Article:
In rapid prototyping systems sold by Stratasys, Inc., a preferred substrate material has been a polymer foam. The porosity and compressibility of foam allows foundation layers of modeling material to be buried into the foam, which increases stability of the model as is it built up. The Crump '329 and '433 patents disclose a foam plastic material for use as a modeling substrate. A blue polystyrene material manufactured by Dow-Corning Corp. under that name and having a compression strength of 30 psi is identified as particularly suitable coarse, porous structure.
The foam substrate has been mounted onto a tray outside of the modeling machine, with spears inserted through side walls of the tray and pressed into the foam to engage the foam from all sides. The tray is then placed on the modeling platform within the modeling machine, and locked into place. After the object is formed, the tray is removed from the modeling machine and the foam is broken away from the object.
More recently, Stratasys® modeling machines have used a foam slab mounting system which eliminates the use of the tray and spears. This slab substrate mounting system is disclosed in Calderon et al. U.S. Pat. No. 6,367,791, also assigned to Stratasys, Inc., which describes that a slab substrate (e.g., foam) is mounted in a modeling machine by sliding it between two parallel rails having knife edges which cut into the sides of the substrate.
The Stratasys® modeling machines have also used a flexible sheet substrate held down on a platform by vacuum forces, as is disclosed in the Comb et al. '008 patent.
The Crump '329 and '433 patents further disclose modeling on a wire mesh sandpaper substrate, and on a water-soluble wax. The Batchelder et al. '521 patent discloses a sheet of magnetic material for use as a modeling substrate, wherein the modeling platform includes a magnet for attracting the sheet.
While foam substrates have found substantial use, the foam materials used in the prior art produce dust when broken away from the object. The presence of dust creates a risk that the dust may contaminate bearings and bushings in the modeling machine. Also, the foam is not reusable, due to foundation layers being buried into the foam. Thin-sheet substrates produce no dust, but have required hold-down systems which add cost, size and weight to the modeling machine.
The present invention is an apparatus for removably mounting a substrate to a modeling platform in an additive-process three-dimensional modeling machine. The apparatus of the present invention includes a platform and a substrate, which are adapted to be releasably locked together to provide a surface for building up models in a three-dimensional modeling machine.
The substrate is a substantially rigid tray providing a modeling surface. The platform includes a means for securing the substrate, and the substrate includes a means for engaging the means for securing the substrate. In the exemplary embodiments, the means provided on the platform are keyholes and the means provided on the substrate are projections that engage with corresponding keyholes in the platform. A locking means secures the substrate to the platform in a connected position, wherein the projections are seated in the keyholes.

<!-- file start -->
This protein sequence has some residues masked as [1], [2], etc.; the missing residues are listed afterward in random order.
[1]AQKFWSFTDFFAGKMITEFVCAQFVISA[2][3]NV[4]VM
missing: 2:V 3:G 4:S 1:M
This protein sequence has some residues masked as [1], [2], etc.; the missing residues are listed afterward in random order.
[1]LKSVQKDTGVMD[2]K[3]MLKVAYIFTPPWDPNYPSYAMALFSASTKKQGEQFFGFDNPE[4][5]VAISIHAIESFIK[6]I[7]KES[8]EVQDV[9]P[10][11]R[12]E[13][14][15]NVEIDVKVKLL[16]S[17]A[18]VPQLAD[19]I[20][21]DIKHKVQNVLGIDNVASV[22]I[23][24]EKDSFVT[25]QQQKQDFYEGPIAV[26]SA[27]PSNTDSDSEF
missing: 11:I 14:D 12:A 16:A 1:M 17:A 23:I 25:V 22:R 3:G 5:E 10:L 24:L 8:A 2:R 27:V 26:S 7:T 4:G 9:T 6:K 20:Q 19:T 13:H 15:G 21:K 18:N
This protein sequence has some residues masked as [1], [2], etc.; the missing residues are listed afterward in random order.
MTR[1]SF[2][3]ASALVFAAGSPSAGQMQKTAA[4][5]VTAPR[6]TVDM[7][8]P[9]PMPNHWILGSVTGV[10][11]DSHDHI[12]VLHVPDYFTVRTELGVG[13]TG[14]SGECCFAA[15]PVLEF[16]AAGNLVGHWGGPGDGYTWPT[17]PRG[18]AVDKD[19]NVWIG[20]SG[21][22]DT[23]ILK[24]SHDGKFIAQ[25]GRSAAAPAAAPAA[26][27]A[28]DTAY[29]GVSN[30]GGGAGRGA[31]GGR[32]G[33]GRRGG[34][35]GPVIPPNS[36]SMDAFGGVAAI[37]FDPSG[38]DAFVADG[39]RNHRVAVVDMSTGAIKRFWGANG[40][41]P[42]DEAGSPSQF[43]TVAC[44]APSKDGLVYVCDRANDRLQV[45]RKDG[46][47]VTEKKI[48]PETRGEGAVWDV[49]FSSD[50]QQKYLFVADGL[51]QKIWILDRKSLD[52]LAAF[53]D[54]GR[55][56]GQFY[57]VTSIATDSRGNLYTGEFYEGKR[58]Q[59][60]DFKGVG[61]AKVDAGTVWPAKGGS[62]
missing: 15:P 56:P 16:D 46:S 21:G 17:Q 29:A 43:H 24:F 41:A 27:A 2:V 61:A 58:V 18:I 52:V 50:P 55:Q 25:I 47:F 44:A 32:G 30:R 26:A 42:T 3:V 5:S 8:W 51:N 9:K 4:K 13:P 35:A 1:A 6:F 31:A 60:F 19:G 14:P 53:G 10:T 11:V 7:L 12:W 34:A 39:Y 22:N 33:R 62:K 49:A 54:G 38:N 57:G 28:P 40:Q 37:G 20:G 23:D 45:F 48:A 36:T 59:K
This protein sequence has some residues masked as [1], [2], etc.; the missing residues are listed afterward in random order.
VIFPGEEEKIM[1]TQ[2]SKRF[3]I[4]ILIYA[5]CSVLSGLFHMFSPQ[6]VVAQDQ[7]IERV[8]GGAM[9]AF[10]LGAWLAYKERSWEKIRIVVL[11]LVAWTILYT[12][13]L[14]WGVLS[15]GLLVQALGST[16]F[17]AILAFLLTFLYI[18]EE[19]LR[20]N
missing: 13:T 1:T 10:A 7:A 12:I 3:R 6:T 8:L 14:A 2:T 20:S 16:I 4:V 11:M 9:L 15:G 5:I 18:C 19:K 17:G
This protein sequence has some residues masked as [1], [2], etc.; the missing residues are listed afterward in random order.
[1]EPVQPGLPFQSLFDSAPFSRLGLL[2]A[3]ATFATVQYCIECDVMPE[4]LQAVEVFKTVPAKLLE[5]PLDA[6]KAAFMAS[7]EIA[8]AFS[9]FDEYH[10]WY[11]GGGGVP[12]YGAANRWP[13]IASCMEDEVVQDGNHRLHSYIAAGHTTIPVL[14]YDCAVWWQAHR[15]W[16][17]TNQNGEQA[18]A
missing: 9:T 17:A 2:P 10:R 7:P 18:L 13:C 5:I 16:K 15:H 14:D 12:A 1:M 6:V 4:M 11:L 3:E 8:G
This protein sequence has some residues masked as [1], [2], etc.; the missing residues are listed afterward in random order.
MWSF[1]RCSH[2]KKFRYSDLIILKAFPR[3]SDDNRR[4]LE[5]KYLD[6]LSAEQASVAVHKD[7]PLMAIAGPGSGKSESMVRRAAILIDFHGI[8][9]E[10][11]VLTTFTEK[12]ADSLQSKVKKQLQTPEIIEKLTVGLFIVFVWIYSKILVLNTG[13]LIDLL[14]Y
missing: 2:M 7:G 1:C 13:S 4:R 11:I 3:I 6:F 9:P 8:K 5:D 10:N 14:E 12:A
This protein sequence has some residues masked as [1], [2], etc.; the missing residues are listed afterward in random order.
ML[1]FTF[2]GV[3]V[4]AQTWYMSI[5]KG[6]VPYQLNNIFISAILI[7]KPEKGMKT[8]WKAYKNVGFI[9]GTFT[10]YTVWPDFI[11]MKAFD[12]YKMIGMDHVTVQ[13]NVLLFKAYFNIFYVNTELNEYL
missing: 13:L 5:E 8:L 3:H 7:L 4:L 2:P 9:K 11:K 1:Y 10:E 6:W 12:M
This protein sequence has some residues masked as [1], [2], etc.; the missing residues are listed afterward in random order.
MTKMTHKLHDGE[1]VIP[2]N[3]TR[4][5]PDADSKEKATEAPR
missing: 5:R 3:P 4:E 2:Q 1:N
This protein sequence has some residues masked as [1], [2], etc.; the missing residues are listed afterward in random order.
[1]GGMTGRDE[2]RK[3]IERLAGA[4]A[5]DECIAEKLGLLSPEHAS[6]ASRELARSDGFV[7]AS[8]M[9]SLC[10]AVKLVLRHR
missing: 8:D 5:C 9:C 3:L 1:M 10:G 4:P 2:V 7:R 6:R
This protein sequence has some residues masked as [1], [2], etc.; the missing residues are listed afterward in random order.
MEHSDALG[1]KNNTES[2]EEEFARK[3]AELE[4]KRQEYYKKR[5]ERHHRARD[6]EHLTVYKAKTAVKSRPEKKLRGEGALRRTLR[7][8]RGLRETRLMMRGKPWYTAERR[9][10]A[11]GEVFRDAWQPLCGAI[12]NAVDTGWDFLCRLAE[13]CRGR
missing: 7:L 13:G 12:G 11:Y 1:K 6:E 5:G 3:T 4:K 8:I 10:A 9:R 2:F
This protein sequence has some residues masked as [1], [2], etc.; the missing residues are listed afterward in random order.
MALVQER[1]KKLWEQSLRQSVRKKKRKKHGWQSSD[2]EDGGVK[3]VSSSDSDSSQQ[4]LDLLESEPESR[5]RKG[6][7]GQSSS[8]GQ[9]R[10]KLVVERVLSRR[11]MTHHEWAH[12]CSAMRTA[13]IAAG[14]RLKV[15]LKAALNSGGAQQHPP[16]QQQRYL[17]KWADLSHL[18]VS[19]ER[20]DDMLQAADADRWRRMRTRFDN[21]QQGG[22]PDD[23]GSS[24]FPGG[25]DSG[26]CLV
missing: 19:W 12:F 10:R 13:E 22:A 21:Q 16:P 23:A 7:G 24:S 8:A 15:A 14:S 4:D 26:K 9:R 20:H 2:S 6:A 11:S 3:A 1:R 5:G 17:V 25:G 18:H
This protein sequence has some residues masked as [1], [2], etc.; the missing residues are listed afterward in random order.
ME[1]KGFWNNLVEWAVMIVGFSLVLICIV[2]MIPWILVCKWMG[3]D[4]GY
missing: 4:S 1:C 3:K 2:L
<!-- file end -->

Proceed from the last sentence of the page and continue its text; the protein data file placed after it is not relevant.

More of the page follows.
In the exemplary embodiments, the substrate further includes a handle for ease of use and an outward-extending tab which allows identification of the mounted substrate by the machine. Also in the exemplary embodiments, the modeling surface of the substrate includes a grid.
The substrate is mounted in the modeling machine by positioning the substrate on the platform so that each projection fits through the corresponding keyhole, and sliding the substrate along the platform until the projections are fully seated in the keyholes. The engaged substrate is then locked into position. Optionally, the modeling machine may execute a substrate detection routine which identifies the substrate on the platform by detecting the presence of the tab.
The present invention is now described with reference to exemplary embodiments. An exemplary embodiment of the present invention is shown in
The modeling apparatus 10 is comprised of a modeling platform 14 and a removable substrate 16. The modeling machine 12 comprises a controller (not shown) and a z-lift 18, which is coupled to the modeling platform 14 and moves the platform 14 along a z-axis of the machine 12 in response to signals from the controller.
The platform 14 and the substrate 16 are adapted to be releasably locked together in a connected position, wherein the substrate 16 is supported in a defined configuration on the platform 14. In the exemplary embodiment, the substrate 16 includes male connectors which engage female connectors integral with the platform 14.
The platform 14 comprises a horizontal top surface 20 which supports the substrate 16, and an adjoining front edge 22. As shown in
A pair of retainers 42 are mounted to the platform 14 on its front surface 22. As is best shown in
As is best shown in